At this Canadian diner, homeless people can use meal tokens to buy sandwiches
In the world of alternative currencies, bitcoin is on the tip of everyone’s tongue. But there’s another alternative to cash that’s stirring a powerful reaction in one community in Canada. Tokens the size of Ritz crackers may be redeemed for sandwiches at a diner called Save on Meats, located in the heart of Gastown, a neighborhood in the Downtown Eastside area of Vancouver, Canada.
Gastown has a longstanding problem with homelessness and drug use. Drug users there consume opioids, fentanyl and heroin — and from 2010 to 2013, a local hospital reported that hospitalizations due to addiction increased by 89%. Drugs are so omnipresent that local birds created a nest from used needles in May.
Social entrepreneur Mark Brand launched the Save on Meats token program in 2012, shortly after he took over management of the restaurant and butcher shop. Save on Meats also functions as a community commissary kitchen, serving food to people who live in a neighboring single-room occupancy building for low-income individuals. In an interview, Brand said the point of the token program is twofold: to help customers gift food to homeless people and to help start conversations about shared humanity.
Brand said he had the idea for tokens after attending a community meeting about a “gift card project” that would allow marginalized people to redeem a gift card at different restaurants. But the cards were going to have amounts listed on them, and Brand had concerns about the cards being bartered for drugs.
“I said, ‘If it has a denomination, it will immediately go back in the drug market,’” Brand said. “I was thrown out of that meeting.”
Nevertheless, the problem of creating a way to give food kept him up all night. Brand himself had once been homeless, living on a couch in East Vancouver, when an alcohol addiction took over. The day after the community meeting, he began hatching a plan for the tokens.
Save on Meats began selling tokens for $3.50 a pop, and the tokens could be redeemed for a breakfast sandwich at the restaurant. His hope was that the physical act of an individual handing a token to another hungry individual would spark a conversation. “Then, you’re going to see the human. Donating from afar versus having a conversation are two completely different things,” Brand said. The current program allows individuals to redeem tokens for over five sandwiches, including a vegetarian option, a pulled pork sandwich and a meatball sub.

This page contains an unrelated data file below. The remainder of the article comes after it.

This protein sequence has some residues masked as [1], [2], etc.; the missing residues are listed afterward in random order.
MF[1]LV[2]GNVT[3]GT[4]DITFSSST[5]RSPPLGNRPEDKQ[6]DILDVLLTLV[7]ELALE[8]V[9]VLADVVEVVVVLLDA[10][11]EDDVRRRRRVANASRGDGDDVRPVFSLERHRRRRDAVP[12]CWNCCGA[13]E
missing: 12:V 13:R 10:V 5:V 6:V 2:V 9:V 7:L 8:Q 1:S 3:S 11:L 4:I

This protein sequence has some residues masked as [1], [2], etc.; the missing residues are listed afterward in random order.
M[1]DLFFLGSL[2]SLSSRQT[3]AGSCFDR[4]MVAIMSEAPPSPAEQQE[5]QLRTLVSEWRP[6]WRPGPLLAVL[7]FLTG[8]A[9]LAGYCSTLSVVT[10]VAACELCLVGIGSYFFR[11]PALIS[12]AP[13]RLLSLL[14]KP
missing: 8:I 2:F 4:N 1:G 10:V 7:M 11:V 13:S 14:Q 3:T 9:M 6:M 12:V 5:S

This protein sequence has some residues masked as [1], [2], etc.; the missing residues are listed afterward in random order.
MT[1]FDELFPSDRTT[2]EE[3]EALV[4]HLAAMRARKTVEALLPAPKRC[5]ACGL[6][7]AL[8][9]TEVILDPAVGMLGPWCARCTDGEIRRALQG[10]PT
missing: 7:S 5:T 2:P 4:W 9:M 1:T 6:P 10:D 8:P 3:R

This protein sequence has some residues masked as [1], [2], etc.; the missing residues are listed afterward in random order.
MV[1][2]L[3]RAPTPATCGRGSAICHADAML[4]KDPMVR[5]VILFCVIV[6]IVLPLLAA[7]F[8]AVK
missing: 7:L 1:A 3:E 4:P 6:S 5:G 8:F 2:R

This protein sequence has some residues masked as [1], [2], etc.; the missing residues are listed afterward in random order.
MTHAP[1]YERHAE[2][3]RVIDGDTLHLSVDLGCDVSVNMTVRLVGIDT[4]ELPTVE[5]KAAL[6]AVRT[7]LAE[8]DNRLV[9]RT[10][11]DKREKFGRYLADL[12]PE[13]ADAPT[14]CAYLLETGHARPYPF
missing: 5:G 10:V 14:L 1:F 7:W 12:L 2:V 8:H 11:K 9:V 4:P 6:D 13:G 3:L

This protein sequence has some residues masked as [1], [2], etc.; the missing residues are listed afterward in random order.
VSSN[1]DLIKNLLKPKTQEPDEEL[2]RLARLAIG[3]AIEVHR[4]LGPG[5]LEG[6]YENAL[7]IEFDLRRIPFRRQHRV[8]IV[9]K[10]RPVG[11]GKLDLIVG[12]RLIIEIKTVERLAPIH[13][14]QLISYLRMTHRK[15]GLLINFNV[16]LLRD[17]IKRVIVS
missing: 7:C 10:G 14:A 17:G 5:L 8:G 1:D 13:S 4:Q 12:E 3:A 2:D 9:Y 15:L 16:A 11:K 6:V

To Brand’s surprise, the restaurant sold hundreds of tokens right off the bat, redeeming 120 alone on the first day the tokens became available. Brand said roughly 210,000 people have been involved in token interactions (giving tokens and receiving them) since the program’s debut five years ago, and Save on Meats also began selling $5 tokens that can be exchanged for warm clothing, too.
“Donating from afar versus having a conversation are two completely different things.” — Mark Brand, social impact entrepreneur
“It’s never been about a lack of empathy. It’s about a lack of access or trust,” Brand said about the public’s generosity toward homeless individuals. Brand currently serves as the chair for A Better Life Foundation, which provides additional support for the community through dinner fundraisers, job training and employment opportunities.
Critics of the token program say it’s paternalistic and doesn’t allow token recipients to decide what’s best for themselves. In an op-ed for the Mainlander, a website dedicated to covering politics and social justice issues in Vancouver, writer Peter Driftmier called the token program “an extreme example of denying food choice and literally tokenizing the poor.”
But Brand’s vision is larger than sandwiches and warm socks. “Giving someone a sandwich is not going to solve the problem of homelessness unless it inspires someone who can affect homelessness to do something,” Brand said. He wants people to tap into what they’re good at — like providing legal services or designing websites — to help others in need. “Take your genius and plug it into something,” he said.
Brand’s philosophy on resource efficiency applies to his own employees, too. He’s tweaked several job positions to cater to both his business needs and the needs of people who often have trouble getting and keeping jobs, like those with developmental disabilities.
“What if you really just needed a brunch prep cook? How do you hire someone for just 13 hours a week? Nobody’s looking for that job,” he said.
Some of his longstanding employees are individuals with developmental disabilities, Brand noted, explaining that people with developmental disabilities and other barriers to employment — like being formerly incarcerated — can save employers money with significantly lower turnover rates.
“People in the service industry turn over at a national average of about 75% per annum. People with barriers [to employment] turn over at less than 25%,” Brand said. “I don’t think we are raising them up — they raise themselves up, by having the opportunity to work with people who care.”
Correction: Jan. 2, 2018